I started this internship puzzle with two pieces in my hands, my academic coursework and my research knowledge. As a rising senior I was determined to add the industry piece to my undergraduate experiences as a Biomedical Engineering student. In the search for learning and working hard, I was excited to land at this Stryker R&D internship, a challenging environment that allowed me to expand my knowledge and required me to go beyond the extra mile. When I heard my manager saying “R&D stands for Research and DOING,” I knew I was in the right place.
I was offered a summer-long term project based on updating a device with the goal of solving a significant clinical issue, where I was able to go from an idea to having two prototypes in my hands. Although holding the prototype felt as if I had solved the “puzzle of life,” I believe the most important lesson hides in the process required to develop the solution.
The development started with a team of surgeons showing the difficulty of using the existing device during a cadaver lab, expressing the need to incorporate new features. The process continued with engineering brainstorming sessions, where I learned one of the most important lessons this summer: What to do when stuck in a puzzle? Look at each of the pieces individually and try to assemble them one-by-one! This method of isolating the problems was essential. It was only when I looked at each of the sections of the device individually that I was able to focus in each of the pieces and start putting it all together. After completing the computer design iterations, the puzzle turned into a prototype.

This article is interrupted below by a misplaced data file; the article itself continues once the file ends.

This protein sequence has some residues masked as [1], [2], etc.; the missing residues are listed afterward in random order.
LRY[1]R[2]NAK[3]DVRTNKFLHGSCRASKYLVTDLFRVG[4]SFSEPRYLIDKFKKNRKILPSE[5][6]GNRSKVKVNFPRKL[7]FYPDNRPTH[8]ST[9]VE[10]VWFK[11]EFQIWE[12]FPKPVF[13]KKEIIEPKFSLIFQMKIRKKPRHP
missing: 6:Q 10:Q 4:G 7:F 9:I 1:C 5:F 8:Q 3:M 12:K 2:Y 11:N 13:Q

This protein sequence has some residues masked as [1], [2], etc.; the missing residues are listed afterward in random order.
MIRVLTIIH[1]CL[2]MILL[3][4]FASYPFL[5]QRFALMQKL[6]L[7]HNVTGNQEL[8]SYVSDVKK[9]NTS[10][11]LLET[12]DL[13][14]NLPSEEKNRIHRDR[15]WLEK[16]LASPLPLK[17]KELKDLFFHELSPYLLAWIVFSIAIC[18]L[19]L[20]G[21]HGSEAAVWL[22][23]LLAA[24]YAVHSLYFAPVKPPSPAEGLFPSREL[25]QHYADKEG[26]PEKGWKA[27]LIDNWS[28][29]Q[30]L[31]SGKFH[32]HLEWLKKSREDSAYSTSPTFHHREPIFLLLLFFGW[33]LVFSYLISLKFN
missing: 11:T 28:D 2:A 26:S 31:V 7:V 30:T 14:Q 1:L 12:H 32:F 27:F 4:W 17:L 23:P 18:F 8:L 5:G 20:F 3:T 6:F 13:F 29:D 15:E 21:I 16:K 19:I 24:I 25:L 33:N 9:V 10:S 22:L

Adding the industry piece to my puzzle has been a rewarding experience and has allowed me to incorporate my previous academic and research skills. In addition, the internship program afforded us the opportunity to be part of the full Stryker experience, including participating in multiple social and volunteering events, attending leadership talks, and networking with other interns and employees.
Picture taken after the Trauma & Extremities town hall meeting with Stryker’s CEO and other summer interns. Yes! I introduced myself, and yes! I asked him questions. From left to right: Maria V. De Abreu, Kevin Lobo (CEO), Neha Syal, Carolina Caicedo
For both my long term and short-term assignments, I was able to combine working independently with receiving continuous feedback from my supervisor and other members of my team. Managing my time, communicating efficiently, and applying engineering and biomedical concepts were fundamental skills that helped solve the puzzle. My Stryker experience allowed me to think big to challenge myself to do more and be better, work hard to push myself out of my comfort zone, and achieve the projects goals beyond the expectations. Overall, it was not about the pieces but how they worked together.
Maria V. De Abreu Pineda
Stevens Institute of Technology
Stryker R&D, Trauma and Extremities